Lubricating oils for domestic use


Household lubricating oils, such as Svitol and WD-40, are essential tools for maintaining mechanical equipment and devices. Their ability to reduce friction, prevent rust, and remove impurities makes them indispensable in many contexts. This article examines the chemical composition of these lubricants and provides guidance on their correct use.


  • Mineral Oil: they are derived from petroleum and consist mainly of saturated hydrocarbons (paraffinic and naphthenic) with carbon chains ranging from C15 to C50. They provide the primary lubricant base, reducing friction between moving metal surfaces.
  • Solvents Aliphatic Hydrocarbons: they are open carbon chains that act as solvents (hexane or pentane). They help dissolve grease, old oil, and other impurities, improving the cleaning ability of the lubricant.
  • Corrosion inhibitors:

    they are made up of molecules such as bis(tridecyl)dithionium-1,3,4-thiadiazole or fatty acids amides. They are additives that form a protective layer on metal surfaces, preventing the formation of oxides and rust.

  • Propellants:

    are gaseous compounds such as butane, propane, or carbon dioxide (CO₂). In aerosol formats, they simply serve to expel the product from the can.


  • Surface Preparation: Make sure the surface to be treated is clean and free of dust, dirt, or old oil residue. Use a dry cloth or an appropriate cleaner.
  • Application: Shake the can well before use. Spray the lubricant directly on the surface to be treated, holding the can about 15-20 cm away. Apply an even layer, avoiding excesses which could accumulate dust and dirt.
  • Distribution: If possible, move the mechanical parts to evenly distribute the lubricant. Use a clean cloth to remove excess lubricant, preventing buildup.

Common uses

  • Lubrication of Moving Parts: Reduces friction and wear, improving operational efficiency and component life. Examples include door hinges, bicycle chains or mechanical tools.
  • Corrosion Protection: Prevents rust, prolonging the useful life of objects such as garden tools, mechanical tools or any exposed metal surface.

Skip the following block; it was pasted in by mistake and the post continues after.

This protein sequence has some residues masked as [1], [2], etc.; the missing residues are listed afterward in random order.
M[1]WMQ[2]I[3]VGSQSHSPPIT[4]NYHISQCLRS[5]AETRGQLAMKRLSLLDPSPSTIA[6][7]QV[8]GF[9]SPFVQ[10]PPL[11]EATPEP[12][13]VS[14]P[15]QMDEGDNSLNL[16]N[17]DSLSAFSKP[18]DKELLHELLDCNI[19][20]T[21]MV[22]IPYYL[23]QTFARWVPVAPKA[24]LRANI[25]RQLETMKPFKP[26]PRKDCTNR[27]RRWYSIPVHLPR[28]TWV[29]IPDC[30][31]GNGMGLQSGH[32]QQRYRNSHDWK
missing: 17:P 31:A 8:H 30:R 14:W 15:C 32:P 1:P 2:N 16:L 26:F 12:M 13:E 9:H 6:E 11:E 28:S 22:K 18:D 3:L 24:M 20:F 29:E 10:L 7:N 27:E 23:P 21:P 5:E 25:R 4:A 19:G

• Cleaning: The solvent property is effective in removing grease, old oil and other impurities. Suitable for example for removing adhesive labels or cleaning dirty metal surfaces.

Types of lubricants

Lubricating oils are available in different formulations, each designed for specific applications and conditions of use. For example, two macro categories are lubricants for internal use and lubricants for external use.

Lubricants for Internal Use

They are usually composed of a base of light mineral or synthetic oils, with additives aimed at reducing friction and wear. They contain corrosion inhibitors, anti-wear agents, and thermal stabilizers. They have a low viscosity, suitable for penetrating tight spaces without excessive leakage. They are formulated to have a low odor and minimize the production of toxic fumes, and are often designed to leave no residue or stains on internal materials.

Lubricants for External Use

They are made of mineral or synthetic oils with high resistance to atmospheric agents. They contain more powerful corrosion inhibitors, waterproofing agents, and UV stabilizers.

They have high viscosity and resist washing and evaporation better under harsh external conditions. They are formulated to protect metal surfaces from humidity, rain, and salt, maintaining their lubricating and protective properties for long periods, even in extreme conditions.

In addition to the above types, there are special lubricants designed for specific applications, for example for bicycle chains, locks, engines, etc.